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The Weekend Australian - Travel - - TRAVEL & INDULGENCE -

Swin­don is the clos­est station to the start of the trail; buses run from Swin­don to Coate Wa­ter, from where it is about 11km on foot to Bar­bury Cas­tle. Sal­is­bury, at the trail’s end, also has good rail links. The X5 bus runs be­tween Swin­don and Sal­is­bury. More: sal­is­buryreds.co.uk. The Old Forge B&B in East Ken­nett is a con­verted black­smith’s house near Sil­bury Hill; the­old­forgeave­bury.co.uk. There are five stylish river­side gue­strooms at the Trout­beck Guest House in East Chisen­bury, which is at­tached to the Miche­lin-starred Red Lion Free­house; redlion­free­house.com. The Great Stones Way (Cicerone Press, 2016); OS Ex­plorer maps 157 and 130. More: ord­nancesur­vey.co.uk; vis­itwilt­shire.co.uk; vis­itbri­tain.com/au. pub, Tu­dor man­sion and cream tea cafes packed into a vil­lage ringed by the coun­try’s big­gest stone cir­cle, erected about 2500BC. There are no bar­ri­ers here as there are at Stone­henge and chil­dren play hide-and-seek among the sarsens.

I leave the cir­cle for Sil­bury Hill; at al­most 30m high, it’s the largest man-made mound in Europe. What was it? A cer­e­mo­nial site, an ob­ser­va­tory, a gi­ant com­post heap? Ar­chae­o­log­i­cal ex­ca­va­tions have un­cov­ered no hu­man re­mains in­side, un­like at nearby West Ken­net Long Bar­row (built 3650BC), where ev­i­dence of more than 40 bod­ies has been found. What is known is that Sil­bury started as a small mound and was added to over time, like a slowly ex­pand­ing ball of rub­ber bands. The more time I spend there, the stranger it seems; the walk from my B&B to the pub takes me past it at dusk, when all is quiet, and with the un­nat­u­rally con­i­cal hill sil­hou­et­ted against a red­den­ing sky, the­o­ries of alien ac­tiv­ity seem al­most plau­si­ble.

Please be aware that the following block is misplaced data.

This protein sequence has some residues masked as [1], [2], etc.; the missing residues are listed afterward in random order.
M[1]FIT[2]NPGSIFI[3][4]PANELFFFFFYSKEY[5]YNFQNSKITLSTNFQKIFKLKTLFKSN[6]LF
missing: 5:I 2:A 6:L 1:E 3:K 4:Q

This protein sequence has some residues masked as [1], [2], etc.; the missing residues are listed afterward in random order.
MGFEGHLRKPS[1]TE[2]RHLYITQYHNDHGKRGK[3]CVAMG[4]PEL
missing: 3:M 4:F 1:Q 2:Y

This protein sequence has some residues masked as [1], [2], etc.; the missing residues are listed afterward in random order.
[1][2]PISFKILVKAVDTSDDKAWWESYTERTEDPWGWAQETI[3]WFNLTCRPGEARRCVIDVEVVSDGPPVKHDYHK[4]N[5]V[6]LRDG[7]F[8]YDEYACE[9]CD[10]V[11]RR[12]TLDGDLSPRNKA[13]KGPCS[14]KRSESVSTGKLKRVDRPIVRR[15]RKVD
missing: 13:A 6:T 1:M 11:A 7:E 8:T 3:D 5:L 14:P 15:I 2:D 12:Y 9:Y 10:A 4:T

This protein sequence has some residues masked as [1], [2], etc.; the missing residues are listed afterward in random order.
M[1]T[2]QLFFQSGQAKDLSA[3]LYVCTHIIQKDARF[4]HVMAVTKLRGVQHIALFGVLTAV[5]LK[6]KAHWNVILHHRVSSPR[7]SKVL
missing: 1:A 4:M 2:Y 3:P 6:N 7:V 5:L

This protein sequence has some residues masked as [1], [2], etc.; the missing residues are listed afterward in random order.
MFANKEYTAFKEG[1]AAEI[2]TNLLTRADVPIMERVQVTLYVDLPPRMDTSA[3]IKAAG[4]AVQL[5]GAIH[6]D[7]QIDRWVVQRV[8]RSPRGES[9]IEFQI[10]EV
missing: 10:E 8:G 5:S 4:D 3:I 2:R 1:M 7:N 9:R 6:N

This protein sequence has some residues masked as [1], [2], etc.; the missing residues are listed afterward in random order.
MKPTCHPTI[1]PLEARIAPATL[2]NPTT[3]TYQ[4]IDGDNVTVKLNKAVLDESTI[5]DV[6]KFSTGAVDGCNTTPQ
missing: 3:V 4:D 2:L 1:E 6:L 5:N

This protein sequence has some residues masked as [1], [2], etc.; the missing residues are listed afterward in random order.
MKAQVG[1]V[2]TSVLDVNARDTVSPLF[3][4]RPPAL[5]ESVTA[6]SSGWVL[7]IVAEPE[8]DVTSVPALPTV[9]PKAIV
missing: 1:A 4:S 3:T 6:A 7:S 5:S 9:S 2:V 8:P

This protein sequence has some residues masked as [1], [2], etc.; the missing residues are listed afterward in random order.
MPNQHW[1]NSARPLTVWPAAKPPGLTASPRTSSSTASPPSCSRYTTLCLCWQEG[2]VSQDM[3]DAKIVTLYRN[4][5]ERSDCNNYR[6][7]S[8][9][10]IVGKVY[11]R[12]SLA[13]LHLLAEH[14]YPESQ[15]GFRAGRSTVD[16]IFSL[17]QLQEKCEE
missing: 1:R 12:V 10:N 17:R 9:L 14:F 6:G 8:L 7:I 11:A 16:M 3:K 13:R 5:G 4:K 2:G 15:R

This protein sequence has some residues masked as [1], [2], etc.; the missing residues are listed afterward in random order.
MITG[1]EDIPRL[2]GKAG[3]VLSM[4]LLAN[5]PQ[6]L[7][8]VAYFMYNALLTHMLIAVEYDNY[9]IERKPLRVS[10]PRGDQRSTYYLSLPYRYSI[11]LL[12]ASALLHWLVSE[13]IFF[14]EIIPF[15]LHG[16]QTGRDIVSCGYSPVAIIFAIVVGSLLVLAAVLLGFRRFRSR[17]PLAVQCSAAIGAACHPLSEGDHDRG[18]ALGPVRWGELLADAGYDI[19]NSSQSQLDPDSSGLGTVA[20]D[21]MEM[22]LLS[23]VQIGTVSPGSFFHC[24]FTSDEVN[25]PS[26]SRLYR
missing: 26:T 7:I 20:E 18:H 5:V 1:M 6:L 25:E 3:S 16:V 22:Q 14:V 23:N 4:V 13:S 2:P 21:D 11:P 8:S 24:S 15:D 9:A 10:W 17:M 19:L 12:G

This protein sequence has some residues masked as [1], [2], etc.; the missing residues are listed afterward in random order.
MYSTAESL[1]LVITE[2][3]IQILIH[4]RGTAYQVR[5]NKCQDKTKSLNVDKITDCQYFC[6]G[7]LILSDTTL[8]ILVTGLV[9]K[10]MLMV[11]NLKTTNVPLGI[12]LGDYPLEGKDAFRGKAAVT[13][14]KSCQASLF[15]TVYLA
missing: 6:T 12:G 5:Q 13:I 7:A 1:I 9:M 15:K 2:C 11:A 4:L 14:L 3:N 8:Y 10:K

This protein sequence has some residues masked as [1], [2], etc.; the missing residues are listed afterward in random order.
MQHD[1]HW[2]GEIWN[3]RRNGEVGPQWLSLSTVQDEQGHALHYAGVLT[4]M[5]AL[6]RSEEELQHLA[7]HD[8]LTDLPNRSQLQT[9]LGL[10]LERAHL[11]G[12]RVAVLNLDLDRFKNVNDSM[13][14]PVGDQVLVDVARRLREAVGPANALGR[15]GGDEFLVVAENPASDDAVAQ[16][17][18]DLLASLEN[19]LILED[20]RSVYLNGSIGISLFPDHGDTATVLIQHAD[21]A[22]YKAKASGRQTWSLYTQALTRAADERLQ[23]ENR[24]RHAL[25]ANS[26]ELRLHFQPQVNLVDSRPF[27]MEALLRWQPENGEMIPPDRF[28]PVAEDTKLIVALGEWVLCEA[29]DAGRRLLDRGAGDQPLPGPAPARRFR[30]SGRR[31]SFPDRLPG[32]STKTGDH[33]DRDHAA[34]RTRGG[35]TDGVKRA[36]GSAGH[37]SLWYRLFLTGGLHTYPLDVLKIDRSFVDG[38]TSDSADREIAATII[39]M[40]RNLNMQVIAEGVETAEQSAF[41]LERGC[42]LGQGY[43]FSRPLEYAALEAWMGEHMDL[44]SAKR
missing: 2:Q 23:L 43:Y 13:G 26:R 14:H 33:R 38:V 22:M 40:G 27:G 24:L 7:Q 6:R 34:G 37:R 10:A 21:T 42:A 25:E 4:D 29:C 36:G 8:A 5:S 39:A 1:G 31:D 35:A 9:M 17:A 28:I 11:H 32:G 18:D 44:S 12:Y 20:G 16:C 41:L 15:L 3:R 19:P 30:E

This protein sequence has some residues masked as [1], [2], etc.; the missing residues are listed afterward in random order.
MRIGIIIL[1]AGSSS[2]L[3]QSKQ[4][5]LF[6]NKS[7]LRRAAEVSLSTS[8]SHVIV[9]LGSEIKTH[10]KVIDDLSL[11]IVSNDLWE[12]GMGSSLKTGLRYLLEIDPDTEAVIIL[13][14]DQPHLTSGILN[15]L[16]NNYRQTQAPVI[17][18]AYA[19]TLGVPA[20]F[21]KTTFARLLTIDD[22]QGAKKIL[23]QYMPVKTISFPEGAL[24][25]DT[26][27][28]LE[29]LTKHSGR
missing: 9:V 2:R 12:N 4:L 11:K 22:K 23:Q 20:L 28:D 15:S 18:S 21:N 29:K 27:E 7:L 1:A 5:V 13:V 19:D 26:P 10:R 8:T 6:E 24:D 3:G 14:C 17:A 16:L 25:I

The next morn­ing as I plough south, men­tally scan­ning the land­scape for tu­muli, I pe­ri­od­i­cally glance over my shoul­der, each time see­ing Sil­bury still loom­ing be­hind. How im­pos­ing this strange mini-moun­tain must have seemed in a time be­fore great build­ings and mon­u­ments had been erected.

Even­tu­ally I es­cape from Sil­bury’s shadow and into a land of … well, what? The ex­panse be­tween Ave­bury and Stone­henge has been dubbed “the great sepa­ra­tion”, over­shad­owed by those sites to its north and south. But, with its un­her­alded man-made relics, gently rolling fields and com­plete ab­sence of other peo­ple, it pro­vides some of the most sat­is­fy­ing walk­ing. For a while I fol­low the Wans­dyke, a rem­nant of the early me­dieval pe­riod. This deep-ditched, long-for­got­ten earth­work once stretched for about 65km across the West Coun­try. Then I traverse Milk Hill, a flock of paraglid­ers swoop­ing over­head. I pass a Ge­or­gian-era White Horse, crest Adam’s Grave, yet an­other Ne­olithic bar­row, and gaze over Pewsey Vale.

A few kilo­me­tres ahead sits prob­a­bly the coun­try’s big­gest henge — not that you would know it. Mar­den Henge’s fea­tures have been di­min­ished by cen­turies of farm­ing; Hat­field Bar­row, Mar­den’s own 15m-high ver­sion of Sil­bury, was flat­tened in the 19th cen­tury. As I stride the un­re­mark­able field, I just about dis­cern earth­works first raised around the time of the Egyp­tian pyra­mids. If a jolt back to the 21st cen­tury were needed, Sal­is­bury Plain pro­vides it. Here, the route skirts Min­istry of De­fence land that booms with ord­nance; I stick du­ti­fully to the path, re­lieved to de­scend to the wil­low-lined River Avon. Near its banks, the Red Lion Free­house pro­vides Miche­lin-starred sustenance and a wine or two to set­tle the nerves.

I have bro­ken this hike into three sec­tions, al­though you could take longer, or even in­clude short hops by bus. So the last day is a big one, both in terms of dis­tance and his­tor­i­cal im­port. Af­ter a morn­ing walk­ing in miz­zle, I even­tu­ally ap­proach Dur­ring­ton Walls, a huge en­clo­sure that now em­braces the busy A345 but once held a set­tle­ment of about 4000 res­i­dents. The­o­ries about it emerge all the time. For in­stance, large num­bers of ado­les­cent pig

Stone­henge, left; Ave­bury henge stone cir­cle, top; walk­ing the Wans­dyke an­cient earth­work, below left; Bar­bury Cas­tle, bot­tom

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